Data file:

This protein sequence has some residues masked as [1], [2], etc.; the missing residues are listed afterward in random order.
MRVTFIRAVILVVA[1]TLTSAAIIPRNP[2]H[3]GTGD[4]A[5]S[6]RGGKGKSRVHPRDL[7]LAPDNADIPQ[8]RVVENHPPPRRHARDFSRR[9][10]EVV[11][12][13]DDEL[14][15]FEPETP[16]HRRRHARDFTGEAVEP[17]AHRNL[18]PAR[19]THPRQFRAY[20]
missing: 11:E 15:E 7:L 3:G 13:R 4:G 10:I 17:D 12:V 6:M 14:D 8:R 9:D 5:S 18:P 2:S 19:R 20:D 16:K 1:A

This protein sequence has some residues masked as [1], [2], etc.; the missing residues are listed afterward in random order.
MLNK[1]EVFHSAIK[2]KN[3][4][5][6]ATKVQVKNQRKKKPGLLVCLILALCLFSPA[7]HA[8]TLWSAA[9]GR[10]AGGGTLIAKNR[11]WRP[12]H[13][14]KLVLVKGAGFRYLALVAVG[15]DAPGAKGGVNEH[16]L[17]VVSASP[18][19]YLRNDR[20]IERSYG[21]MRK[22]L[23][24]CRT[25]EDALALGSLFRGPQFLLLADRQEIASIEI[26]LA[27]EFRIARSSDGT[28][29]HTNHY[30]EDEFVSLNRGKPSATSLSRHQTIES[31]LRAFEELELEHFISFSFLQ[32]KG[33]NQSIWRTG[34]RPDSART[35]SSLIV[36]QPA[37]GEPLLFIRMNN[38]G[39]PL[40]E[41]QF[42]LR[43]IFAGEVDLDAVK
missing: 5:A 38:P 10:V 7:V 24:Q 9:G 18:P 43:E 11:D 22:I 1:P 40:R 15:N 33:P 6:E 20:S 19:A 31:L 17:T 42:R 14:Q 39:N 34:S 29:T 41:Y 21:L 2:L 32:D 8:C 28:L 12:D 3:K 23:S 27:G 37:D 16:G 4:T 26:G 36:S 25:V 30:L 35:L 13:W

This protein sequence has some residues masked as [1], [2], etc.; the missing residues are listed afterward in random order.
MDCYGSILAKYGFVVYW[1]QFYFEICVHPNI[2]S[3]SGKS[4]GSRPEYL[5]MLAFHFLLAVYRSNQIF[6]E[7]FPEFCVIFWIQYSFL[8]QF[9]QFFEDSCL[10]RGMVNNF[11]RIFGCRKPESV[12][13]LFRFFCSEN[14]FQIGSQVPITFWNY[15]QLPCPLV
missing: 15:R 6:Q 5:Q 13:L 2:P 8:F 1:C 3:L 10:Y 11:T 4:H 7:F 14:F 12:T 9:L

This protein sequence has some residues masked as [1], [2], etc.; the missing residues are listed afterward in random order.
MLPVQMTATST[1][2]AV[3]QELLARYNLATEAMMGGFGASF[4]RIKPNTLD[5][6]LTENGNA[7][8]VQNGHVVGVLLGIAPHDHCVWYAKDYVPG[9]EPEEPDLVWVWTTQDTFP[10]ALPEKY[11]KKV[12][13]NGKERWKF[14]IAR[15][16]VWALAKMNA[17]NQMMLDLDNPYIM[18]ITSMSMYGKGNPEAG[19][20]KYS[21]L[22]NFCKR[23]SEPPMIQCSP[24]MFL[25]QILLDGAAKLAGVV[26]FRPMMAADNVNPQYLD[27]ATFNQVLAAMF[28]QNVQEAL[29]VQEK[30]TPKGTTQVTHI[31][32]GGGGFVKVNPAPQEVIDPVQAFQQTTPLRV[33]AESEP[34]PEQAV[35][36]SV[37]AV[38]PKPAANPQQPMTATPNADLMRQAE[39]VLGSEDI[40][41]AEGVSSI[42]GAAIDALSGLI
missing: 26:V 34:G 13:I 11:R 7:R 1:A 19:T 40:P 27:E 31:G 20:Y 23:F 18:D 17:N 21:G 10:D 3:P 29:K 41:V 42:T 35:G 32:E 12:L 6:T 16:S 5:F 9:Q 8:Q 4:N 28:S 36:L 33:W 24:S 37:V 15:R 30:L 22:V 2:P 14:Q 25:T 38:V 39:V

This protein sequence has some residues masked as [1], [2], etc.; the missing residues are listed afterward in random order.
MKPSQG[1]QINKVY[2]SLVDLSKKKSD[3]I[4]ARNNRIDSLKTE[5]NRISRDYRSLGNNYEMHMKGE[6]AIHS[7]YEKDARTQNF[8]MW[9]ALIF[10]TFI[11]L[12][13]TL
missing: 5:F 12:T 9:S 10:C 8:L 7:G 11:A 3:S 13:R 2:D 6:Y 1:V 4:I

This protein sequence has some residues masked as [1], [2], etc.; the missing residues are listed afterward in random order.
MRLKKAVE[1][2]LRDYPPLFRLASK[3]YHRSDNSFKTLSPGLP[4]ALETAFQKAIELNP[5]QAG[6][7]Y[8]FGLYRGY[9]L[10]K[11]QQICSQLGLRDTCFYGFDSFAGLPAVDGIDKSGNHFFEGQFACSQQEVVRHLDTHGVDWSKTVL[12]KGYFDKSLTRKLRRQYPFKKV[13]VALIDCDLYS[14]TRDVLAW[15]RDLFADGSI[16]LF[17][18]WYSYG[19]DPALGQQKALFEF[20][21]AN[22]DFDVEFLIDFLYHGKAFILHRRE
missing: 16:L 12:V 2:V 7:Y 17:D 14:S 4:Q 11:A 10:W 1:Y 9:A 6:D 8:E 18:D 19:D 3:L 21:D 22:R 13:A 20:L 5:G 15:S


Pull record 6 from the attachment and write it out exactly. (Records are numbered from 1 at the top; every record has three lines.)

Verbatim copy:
This protein sequence has some residues masked as [1], [2], etc.; the missing residues are listed afterward in random order.
MRLKKAVE[1][2]LRDYPPLFRLASK[3]YHRSDNSFKTLSPGLP[4]ALETAFQKAIELNP[5]QAG[6][7]Y[8]FGLYRGY[9]L[10]K[11]QQICSQLGLRDTCFYGFDSFAGLPAVDGIDKSGNHFFEGQFACSQQEVVRHLDTHGVDWSKTVL[12]KGYFDKSLTRKLRRQYPFKKV[13]VALIDCDLYS[14]TRDVLAW[15]RDLFADGSI[16]LF[17][18]WYSYG[19]DPALGQQKALFEF[20][21]AN[22]DFDVEFLIDFLYHGKAFILHRRE
missing: 16:L 12:V 2:V 7:Y 17:D 14:S 4:Q 11:A 10:W 1:Y 9:A 6:D 8:E 18:D 19:D 3:L 21:D 22:R 13:A 20:L 5:G 15:S